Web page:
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Consider the problem of minimising $$ J(u(.)) \triangleq \int_0^T l(x(t),u(t)) d t + \phi(x(T)), \: T> 0 $$ over a space of controls $\mathcal{U}$ with the constraint $$ \dot x(t) = f(x(t),u(t)), \: t >0, \: x(0) = x_0. $$ To make it simple, everything is $\mathbb{R}$ valued. We also assume that the functions $l,\phi,f$ and the space of controls $\mathcal{U}$ satisfy appropriate conditions for having a well-posed problem.

Under this form we can employ either Bellman or Pontryagin principles to study the optimal control.

Question. Can we / How to use this framework to impose a terminal value for $x$? say $x(T) = x_\star$.

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  • $\begingroup$ Applying a terminal set like $x(T)=x_\star$ or $x(T)\in \mathbb{T}$ is not hard as far as your solver can manage it. For an equality constraint, why not using the Lagrange multipliers? $\endgroup$ – Arash Jul 27 '18 at 0:23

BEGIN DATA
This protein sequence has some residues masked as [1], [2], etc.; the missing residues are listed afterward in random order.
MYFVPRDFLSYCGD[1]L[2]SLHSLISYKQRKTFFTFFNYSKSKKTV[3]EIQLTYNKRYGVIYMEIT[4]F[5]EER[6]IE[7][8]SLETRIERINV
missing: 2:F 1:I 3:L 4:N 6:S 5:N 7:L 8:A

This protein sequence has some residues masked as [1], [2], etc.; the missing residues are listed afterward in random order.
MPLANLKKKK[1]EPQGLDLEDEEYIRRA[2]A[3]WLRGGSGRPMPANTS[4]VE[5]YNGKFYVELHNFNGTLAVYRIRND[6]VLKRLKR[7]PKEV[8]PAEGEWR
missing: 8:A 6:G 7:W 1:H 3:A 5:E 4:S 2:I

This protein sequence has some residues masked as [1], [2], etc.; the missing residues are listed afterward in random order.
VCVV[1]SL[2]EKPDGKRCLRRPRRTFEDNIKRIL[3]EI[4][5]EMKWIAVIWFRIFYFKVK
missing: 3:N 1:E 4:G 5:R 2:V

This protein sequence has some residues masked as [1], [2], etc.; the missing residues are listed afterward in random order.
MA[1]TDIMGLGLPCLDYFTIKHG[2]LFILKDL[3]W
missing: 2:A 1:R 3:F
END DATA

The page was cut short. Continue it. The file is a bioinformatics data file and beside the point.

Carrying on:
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Isn't your problem in the standard form for the Pontryagin maximum principle? Look at, e.g., http://liberzon.csl.illinois.edu/teaching/cvoc.pdf for details in the standard smooth setting. Theorem 22.26 of Francis Clarke's 2013 book "Functional Analysis, Calculus of Variations and Optimal Control" takes care of the non-smooth setting.

Solving the two-point boundary value problems that the PMP provides, usually carried out by standard shooting methods, leads to the optimal control trajectories.

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